Writer Of The Week: Barry Cashin

Our Writer Of The Week is travel writer and finance expert Barry Cashin.

When did you first get the travel bug and how?

Having had childhood holidays solely UK based, one would have thought that as an adult I would not have developed a thirst for travel beyond these shores. However, that all changed in 1974 when I went to Paris on a school trip. From that first ferry to the train into Gare du Nord, the sights and sounds of completely cultures had me sold. I knew then that, as soon as I left school, I would have to travel.

Of all the places you’ve visited so far, which has made the most lasting impression?

I think as a once phobic flyer, my first trip to the USA. Having been persuaded by my wife to take the plunge and go long haul, we landed in San Antonio, Texas, where her mother lives. I will never forget the sheer scale and size of everything, the excitement of meeting the great American people – and the huge food portions. My first trip to the city of San Antonio has to rank among the high points of all my travel exploits.

What’s been your most memorable travel experience to date?

It was several years ago on a very cold December day when my wife and I visited Krakow, Poland. Overnight, the mercury had only just risen to minus 17 and we were scheduled to visit Auschwitz. I will never forget that first sight of the infamous Arbeit Macht Frei sign above the entrance and the horror contained within the original walls where so many innocents lost their lives. Making our way from one barrack building to another, we passed a group of Japanese tourists and as we did, I said hello in Japanese to a lady. She replied, acknowledging our mutual respect for our surroundings by keeping her head bowed. It was a highly moving moment.

From Auschwitz, we travelled to the amazing museum of Oskar Schindler, the industrialist who saved so many Jews from the horrors of the concentration camps. Everything was in near original condition – and the fact that the factory had been turned into a museum, coupled with our earlier visit to Auschwitz made our break all the more poignant.

It was somewhere my wife wanted to visit and I am so glad that I went. Learning about the appalling acts of inhumanity meted out to millions of men, women and children was a stark reminder of why this generation should never let such atrocities happen again.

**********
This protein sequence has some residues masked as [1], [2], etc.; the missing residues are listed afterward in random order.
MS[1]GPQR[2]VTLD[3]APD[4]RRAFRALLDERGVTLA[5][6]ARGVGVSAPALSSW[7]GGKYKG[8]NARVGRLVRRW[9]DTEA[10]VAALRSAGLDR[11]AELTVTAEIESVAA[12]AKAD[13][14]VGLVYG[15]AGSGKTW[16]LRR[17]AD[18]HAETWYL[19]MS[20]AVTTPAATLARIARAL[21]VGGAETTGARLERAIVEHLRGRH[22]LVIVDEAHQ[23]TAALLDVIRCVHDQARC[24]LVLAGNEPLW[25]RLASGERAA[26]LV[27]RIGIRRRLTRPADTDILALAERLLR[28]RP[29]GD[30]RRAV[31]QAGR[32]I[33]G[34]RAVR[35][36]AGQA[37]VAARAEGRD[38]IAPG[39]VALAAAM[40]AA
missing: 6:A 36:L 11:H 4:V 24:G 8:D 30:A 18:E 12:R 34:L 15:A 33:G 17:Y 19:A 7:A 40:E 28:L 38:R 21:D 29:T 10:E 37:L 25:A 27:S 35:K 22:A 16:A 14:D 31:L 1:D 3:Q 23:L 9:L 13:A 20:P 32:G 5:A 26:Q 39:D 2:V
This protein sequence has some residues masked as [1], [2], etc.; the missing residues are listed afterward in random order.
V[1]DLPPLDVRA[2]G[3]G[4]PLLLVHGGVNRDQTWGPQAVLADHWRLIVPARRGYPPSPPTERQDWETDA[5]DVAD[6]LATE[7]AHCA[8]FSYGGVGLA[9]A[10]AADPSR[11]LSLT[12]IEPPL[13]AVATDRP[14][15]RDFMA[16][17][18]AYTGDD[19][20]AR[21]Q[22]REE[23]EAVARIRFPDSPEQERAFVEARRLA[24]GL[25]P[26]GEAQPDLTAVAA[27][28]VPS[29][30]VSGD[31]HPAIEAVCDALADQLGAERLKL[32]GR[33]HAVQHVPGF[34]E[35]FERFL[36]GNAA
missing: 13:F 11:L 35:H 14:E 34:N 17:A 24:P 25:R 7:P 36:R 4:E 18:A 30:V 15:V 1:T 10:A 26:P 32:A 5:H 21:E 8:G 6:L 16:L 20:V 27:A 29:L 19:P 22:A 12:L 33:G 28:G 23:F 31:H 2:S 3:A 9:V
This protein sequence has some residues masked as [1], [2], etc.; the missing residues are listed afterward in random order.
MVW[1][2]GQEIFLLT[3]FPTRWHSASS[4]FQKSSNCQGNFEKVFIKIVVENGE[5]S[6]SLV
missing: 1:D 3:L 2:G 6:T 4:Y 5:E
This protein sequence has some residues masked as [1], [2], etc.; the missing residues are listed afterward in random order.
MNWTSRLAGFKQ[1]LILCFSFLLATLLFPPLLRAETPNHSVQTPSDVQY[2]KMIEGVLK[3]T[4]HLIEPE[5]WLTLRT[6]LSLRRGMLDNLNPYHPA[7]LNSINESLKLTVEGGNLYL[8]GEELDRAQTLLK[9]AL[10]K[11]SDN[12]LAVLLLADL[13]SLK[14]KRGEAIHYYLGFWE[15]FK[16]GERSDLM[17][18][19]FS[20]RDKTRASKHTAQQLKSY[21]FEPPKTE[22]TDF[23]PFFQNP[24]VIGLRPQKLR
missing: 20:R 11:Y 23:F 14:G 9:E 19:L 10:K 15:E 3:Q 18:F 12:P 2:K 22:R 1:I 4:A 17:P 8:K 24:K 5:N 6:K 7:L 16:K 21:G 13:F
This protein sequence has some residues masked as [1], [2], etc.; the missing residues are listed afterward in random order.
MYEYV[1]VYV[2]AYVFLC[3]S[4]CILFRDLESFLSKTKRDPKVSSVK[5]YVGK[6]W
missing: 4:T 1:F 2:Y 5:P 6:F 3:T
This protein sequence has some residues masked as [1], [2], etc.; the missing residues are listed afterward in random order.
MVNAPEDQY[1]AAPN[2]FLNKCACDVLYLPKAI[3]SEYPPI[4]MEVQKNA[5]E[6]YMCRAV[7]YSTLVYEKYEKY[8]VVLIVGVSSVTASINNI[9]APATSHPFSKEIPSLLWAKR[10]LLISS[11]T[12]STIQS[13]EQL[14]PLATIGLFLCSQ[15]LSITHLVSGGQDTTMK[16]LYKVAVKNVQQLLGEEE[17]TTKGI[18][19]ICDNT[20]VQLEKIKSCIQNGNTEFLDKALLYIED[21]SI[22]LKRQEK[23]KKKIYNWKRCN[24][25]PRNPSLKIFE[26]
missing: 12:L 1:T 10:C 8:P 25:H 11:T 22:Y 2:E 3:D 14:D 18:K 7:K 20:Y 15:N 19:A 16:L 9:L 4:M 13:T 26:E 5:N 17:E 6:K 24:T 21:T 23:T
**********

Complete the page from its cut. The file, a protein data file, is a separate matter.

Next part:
As a consumer expert, how much “homework” do you find yourself doing before you arrange one of your own trips?

Choosing where to go can either be planned or extremely spontaneous. My wife and I tend to agree about most things. Cost to a certain extent dictates where we eventually travel but when we do decide, the thing that takes the longest is getting the hotel accommodation right. Any hotel we stay at has to satisfy many criteria, not least offering a good deal.

Of course we do extensive research on review sites but this counts for nothing if the price isn’t competitive. My current best deal finder is to use the app discounts on ebookers, great for saving money on hotel stays. I suggest signing up to all the major sites such as Expedia.co.uk, booking.com, ebookers.com for the heads up on discount deals. These come up frequently but unless you’re signed up or registered, you’ll never know.

I also use budget airlines extensively. If you play by the rules, abide by the baggage requirements and ensure all your paperwork is in order, they are a great way to save money. Before we book, we always base our eventual dates on flight prices – and, in general, booking 12 weeks before departure offers the best savings.

Do you have a “wishlist” of places to visit and what’s currently at the top?

I do have a bucket list of places to visit, although this is very fluid. I would love to visit Savannah in Georgia and tour Louisiana – but would equally love to visit Japan and China. There is so much history in China and, hey, I love the food, too. Maybe I’ll be Writer Of The Week again and I can tell you all about it!

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